Departments Withdraw HHS’ Cost-Sharing Regulations for Now

In April 2019, the Department of Health and Human Services (HHS) issued final regulations that were set to become effective January 1, 2020. HHS had expressed concern that the availability of a coupon may cause physicians and patients to choose an expensive brand name drug when a less expensive and equally effective generic or other alternative is available, and the finalized cost-sharing regulations were established to counter this concern. The new regulations stated that financial assistance provided to plan participants by drug manufacturers to reduce or eliminate out-of-pocket costs is not required to be counted toward the annual out-of-pocket maximum where the prescription was for a brand drug that has an available and medically appropriate generic equivalent. HHS, the Department of Labor, and the Treasury Department (the “Departments”) acknowledged that it was reasonable to interpret this rule to mean that plans must count all forms of assistance not specifically excluded by the regulations towards the annual out-of-pocket maximum.

The Departments have now issued a joint FAQ regarding the implementation of these regulations, effectively retracting the cost-sharing regulations due to the potential conflict with current IRS guidance on HSA eligibility. To be eligible to participate in an HSA, a participant must be enrolled in a high deductible health plan, which requires the participant to pay for 100% of health costs (with some exclusions) until the participant’s deductible has been met. IRS guidance has stated that manufacturer coupons will not count towards a participant’s deductible. The conflict between the cost-sharing regulations and IRS rules would arise when a participant with prescription drug costs that are heavily subsidized by a manufacturer causes the participant to hit the out-of-pocket maximum before hitting his deductible. Although the deductible is often set well below the out-of-pocket maximum, the cost of the drugs paid by the manufacturer coupons is only counted towards the out-of-pocket maximum, not the deductible. Once the out-of-pocket maximum has been hit, the Plan is responsible for covering any future medical costs, meaning that medical costs are not being paid by the Participant before reaching his deductible. The cost-sharing regulations therefore could make a participant ineligible that is otherwise eligible to participate in an HSA.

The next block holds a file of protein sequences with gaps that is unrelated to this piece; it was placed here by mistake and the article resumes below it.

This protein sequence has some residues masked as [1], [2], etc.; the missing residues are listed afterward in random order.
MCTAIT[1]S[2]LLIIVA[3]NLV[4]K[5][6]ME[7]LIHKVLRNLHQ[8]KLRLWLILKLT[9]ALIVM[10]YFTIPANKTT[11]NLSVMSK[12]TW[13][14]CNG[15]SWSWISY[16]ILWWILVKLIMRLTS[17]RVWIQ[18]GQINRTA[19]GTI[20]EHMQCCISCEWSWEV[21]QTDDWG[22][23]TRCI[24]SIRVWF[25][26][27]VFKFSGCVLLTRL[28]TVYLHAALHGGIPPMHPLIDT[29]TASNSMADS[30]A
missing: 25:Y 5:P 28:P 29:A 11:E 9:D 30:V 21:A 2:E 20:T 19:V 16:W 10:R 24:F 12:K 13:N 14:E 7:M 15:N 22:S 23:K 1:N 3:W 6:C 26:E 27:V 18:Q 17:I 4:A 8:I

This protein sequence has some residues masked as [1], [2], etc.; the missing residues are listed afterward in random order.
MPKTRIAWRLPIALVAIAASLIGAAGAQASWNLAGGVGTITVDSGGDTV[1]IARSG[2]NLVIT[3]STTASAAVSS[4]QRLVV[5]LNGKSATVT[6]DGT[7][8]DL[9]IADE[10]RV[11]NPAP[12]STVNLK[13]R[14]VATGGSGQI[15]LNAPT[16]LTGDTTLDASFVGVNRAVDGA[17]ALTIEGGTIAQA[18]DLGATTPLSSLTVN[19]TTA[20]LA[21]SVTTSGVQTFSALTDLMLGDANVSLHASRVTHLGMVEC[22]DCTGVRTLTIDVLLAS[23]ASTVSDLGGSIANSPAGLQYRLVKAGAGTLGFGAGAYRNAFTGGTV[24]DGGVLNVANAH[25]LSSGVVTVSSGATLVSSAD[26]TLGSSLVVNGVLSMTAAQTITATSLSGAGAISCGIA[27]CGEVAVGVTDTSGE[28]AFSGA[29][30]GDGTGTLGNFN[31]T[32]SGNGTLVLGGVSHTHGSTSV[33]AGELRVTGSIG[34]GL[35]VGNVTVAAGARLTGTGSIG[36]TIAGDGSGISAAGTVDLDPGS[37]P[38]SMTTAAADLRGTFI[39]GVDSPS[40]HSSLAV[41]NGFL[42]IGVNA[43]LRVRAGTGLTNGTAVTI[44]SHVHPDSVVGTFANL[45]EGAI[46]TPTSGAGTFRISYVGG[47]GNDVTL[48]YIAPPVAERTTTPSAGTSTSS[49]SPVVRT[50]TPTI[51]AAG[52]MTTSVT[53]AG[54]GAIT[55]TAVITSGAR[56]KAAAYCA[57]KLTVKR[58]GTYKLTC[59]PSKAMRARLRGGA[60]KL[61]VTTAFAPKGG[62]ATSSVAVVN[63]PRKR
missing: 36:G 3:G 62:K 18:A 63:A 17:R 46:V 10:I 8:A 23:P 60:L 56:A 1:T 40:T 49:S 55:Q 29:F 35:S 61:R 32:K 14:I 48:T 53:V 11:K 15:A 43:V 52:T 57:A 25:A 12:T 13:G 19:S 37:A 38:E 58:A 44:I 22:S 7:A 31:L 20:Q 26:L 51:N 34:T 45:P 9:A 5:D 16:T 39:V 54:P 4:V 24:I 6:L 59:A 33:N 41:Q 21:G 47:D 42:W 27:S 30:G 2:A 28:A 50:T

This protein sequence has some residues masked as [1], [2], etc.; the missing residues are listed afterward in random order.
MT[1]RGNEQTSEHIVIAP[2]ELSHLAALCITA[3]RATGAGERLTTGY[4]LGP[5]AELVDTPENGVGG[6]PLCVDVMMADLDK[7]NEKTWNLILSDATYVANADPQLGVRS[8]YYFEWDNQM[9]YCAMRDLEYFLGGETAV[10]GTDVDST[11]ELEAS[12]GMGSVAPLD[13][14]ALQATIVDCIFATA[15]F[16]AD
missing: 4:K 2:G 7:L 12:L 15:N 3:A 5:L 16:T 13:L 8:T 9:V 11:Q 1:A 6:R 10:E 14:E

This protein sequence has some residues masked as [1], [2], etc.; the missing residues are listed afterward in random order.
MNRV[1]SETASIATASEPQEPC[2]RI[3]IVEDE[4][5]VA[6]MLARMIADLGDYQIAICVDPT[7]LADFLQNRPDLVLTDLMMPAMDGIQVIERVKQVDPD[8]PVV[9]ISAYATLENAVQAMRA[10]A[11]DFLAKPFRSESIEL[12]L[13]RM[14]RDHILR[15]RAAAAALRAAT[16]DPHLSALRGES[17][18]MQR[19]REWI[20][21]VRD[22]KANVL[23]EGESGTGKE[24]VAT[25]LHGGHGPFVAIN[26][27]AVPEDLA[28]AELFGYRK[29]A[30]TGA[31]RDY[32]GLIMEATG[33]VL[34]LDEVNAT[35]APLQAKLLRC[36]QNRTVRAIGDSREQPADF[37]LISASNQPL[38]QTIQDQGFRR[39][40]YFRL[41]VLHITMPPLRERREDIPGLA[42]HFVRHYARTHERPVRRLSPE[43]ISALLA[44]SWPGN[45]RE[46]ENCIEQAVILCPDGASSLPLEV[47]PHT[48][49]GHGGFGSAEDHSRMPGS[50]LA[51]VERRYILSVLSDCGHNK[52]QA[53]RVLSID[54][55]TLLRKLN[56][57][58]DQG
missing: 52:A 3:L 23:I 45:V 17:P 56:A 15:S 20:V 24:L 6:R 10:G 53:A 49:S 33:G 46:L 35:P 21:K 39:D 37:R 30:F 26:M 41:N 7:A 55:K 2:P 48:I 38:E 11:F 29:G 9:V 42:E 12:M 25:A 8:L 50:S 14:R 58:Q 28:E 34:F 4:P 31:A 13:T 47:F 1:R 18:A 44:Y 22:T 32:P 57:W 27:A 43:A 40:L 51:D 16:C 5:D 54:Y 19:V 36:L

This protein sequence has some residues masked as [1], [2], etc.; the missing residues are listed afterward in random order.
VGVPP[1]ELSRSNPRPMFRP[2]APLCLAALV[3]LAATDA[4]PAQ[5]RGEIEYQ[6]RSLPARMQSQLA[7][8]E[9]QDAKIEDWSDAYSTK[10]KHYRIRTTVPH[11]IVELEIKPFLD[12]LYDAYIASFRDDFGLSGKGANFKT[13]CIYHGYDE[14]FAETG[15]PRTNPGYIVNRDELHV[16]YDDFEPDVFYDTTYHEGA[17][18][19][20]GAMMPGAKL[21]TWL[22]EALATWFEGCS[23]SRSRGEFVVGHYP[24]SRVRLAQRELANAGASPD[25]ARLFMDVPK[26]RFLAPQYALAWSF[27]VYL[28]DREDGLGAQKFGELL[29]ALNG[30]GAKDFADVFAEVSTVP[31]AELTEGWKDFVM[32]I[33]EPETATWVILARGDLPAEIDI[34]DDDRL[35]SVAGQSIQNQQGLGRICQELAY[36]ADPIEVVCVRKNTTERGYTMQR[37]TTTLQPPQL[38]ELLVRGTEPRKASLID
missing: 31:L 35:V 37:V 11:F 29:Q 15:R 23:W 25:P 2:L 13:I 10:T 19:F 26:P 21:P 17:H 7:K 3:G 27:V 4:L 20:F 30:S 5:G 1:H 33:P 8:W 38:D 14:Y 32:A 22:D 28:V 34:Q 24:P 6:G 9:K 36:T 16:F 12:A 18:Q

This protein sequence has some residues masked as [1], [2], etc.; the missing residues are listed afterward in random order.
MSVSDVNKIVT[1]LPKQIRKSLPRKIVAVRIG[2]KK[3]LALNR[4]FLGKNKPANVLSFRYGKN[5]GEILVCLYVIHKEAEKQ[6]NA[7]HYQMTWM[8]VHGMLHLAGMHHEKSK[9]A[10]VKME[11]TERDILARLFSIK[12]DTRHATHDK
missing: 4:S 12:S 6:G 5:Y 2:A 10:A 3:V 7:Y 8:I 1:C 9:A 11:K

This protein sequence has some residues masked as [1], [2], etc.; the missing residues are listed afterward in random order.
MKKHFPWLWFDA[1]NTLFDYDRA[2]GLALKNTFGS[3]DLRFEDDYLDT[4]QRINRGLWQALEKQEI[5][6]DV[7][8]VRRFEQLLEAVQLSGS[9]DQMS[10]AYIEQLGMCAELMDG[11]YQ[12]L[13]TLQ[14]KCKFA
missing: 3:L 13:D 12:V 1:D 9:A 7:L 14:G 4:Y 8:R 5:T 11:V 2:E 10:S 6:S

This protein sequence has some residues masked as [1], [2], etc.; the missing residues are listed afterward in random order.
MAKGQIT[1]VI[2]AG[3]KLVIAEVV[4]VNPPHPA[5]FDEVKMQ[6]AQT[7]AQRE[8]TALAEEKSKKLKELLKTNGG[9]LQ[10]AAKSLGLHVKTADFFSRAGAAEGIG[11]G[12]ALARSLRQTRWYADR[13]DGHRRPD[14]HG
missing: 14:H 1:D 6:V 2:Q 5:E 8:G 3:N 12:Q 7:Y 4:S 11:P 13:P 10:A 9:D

Due to this conflict between the cost-sharing regulations and IRS guidance, the Departments stated in the FAQ that, until joint guidance is issued and effective, the Departments will not penalize a group health plan that does not comply with the new HHS regulations. This FAQ guidance means that group health plans may exclude the value of drug manufacturers’ coupons from the annual limitation on cost sharing in all circumstances until further notice. When further guidance has been issued, we will provide an update on the Benefits Insight Blog.